'I am not the same person I was 17 months ago': Adam Catzavelos

Adam Catzavelos, right, at a previous court appearance. He says he is a better person since undergoing community service at the Seth Mazibuko Foundation.
Adam Catzavelos, right, at a previous court appearance. He says he is a better person since undergoing community service at the Seth Mazibuko Foundation.
Image: Ernest Mabuza

Johannesburg businessman Adam Catzavelos told the Randburg magistrate's court on Thursday that the k-word gives him “chills” and makes him “uncomfortable”.

Catzavelos pleaded guilty to, and was convicted of, crimen injuria for racist comments in December 2019. He gained infamy when a video he recorded on a holiday in Greece went viral after he bragged that there was not a single “k****r in sight” at the beach. In his plea, Catzavelos admitted to using the offensive word and that it impaired the dignity of others.

Taking the stand on Thursday during sentencing proceedings, Catzavelos told the court that he regretted his actions. He repeatedly said he was sorry for having used the k-word.

“I acknowledge what I've done and the harm it's caused. I'm deeply remorseful for what I did. I apologise sincerely. Never again will I be insensitive,” Catzavelos said.

He described taking the video as “disgusting” and something he would never do again.

“What I did that day was the most disgusting thing I've ever done. I'm deeply ashamed of what I did.”

He read out an apology he said he had written with the help of his legal team.

Prosecutor Dinesh Nandkissor said the apology was not genuine and was “polished” to make him look better.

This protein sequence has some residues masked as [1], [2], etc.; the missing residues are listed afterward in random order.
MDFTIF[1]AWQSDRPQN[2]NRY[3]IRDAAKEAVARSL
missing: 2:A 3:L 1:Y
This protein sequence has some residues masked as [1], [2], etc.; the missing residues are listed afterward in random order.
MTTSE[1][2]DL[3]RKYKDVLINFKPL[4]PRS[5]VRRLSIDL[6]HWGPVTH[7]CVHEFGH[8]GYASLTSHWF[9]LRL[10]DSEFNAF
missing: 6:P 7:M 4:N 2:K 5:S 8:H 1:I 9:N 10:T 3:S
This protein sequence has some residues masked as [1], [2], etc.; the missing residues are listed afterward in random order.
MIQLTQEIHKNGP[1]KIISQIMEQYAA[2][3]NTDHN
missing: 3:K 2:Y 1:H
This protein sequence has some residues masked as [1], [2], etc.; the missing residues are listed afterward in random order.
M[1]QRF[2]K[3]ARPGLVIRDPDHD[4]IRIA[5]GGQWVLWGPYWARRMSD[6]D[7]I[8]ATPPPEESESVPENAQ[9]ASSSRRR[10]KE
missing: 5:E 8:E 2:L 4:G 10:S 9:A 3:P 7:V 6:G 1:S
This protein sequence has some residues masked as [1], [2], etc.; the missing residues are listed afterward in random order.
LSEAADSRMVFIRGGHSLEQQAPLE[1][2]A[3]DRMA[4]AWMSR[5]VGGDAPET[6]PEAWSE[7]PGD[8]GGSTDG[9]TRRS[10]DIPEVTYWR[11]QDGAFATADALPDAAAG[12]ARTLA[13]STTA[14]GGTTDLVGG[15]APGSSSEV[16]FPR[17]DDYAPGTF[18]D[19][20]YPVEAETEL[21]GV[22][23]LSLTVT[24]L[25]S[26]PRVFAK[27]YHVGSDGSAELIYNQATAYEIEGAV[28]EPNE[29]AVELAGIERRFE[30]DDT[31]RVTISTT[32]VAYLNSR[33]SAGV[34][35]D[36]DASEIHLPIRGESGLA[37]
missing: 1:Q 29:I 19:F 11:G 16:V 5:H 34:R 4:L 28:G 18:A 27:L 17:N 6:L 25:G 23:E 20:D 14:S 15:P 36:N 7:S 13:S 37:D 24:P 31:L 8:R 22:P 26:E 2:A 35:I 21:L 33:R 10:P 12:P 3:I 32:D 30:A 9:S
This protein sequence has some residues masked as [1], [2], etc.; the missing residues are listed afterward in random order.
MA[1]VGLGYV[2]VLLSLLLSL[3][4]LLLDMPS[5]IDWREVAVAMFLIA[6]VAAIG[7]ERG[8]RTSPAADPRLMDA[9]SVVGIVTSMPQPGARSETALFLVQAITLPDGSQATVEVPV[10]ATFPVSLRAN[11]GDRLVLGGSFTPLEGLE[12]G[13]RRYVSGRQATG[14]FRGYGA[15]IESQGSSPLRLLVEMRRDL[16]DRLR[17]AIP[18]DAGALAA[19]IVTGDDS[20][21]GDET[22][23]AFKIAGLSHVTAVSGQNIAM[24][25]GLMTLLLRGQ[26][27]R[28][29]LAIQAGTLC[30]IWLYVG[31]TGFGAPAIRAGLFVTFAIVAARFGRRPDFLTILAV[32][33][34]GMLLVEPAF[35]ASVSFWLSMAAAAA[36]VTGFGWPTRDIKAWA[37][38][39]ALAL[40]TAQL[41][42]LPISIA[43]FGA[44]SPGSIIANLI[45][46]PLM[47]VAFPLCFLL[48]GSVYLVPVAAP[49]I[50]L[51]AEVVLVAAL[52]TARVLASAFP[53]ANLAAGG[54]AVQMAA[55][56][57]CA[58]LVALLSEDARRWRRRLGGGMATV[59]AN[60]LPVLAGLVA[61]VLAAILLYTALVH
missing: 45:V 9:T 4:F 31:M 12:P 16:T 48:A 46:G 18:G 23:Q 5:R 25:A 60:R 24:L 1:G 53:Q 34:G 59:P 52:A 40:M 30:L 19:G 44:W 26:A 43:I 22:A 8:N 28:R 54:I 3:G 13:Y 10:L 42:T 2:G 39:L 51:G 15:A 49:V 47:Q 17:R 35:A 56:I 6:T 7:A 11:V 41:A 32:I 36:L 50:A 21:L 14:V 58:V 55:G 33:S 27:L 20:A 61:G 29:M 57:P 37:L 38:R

Asked how he felt when he realised that the video had upset a lot of people, Catzavelos said: “I felt terrible.”

He said he had, since undergoing community service at the Seth Mazibuko Foundation, become a “better person”.

In August 2019, Catzavelos agreed in the Equality Court to perform 160 hours of community service at the Soweto-based community organisation and to pay a fine of R150,000, which was to be given to the foundation.

On Thursday, he said: “If I look back, I don't regret what I did in that I became a better person. I've grown as a person. I'm a much nicer person than I was.

“I'm definitely not the same person I was 17 months ago,” Catzavelos said.

He said he might have felt superior to black people at the time of recording the video.

“I acknowledge the way I was thinking was incorrect.”

Catzavelos said he was an “angry” person, who had “various” things happening in his life, when he recorded the video.

He could not explain to magistrate Hleziphe Mkhasibe where he had learnt to use the k-word, except to say that it was commonly used in SA.

Mkhasibe also asked him what the use of the k-word made him realise about himself. “It made me realise that I was living out of my ego and not being my true self,” he replied.

Catzavelos said he did not tolerate the use of the k-word any more because he had realised it was “derogatory”.

“Any form of stereotype gives me chills and makes me uncomfortable,” he told the court.

The case continues.

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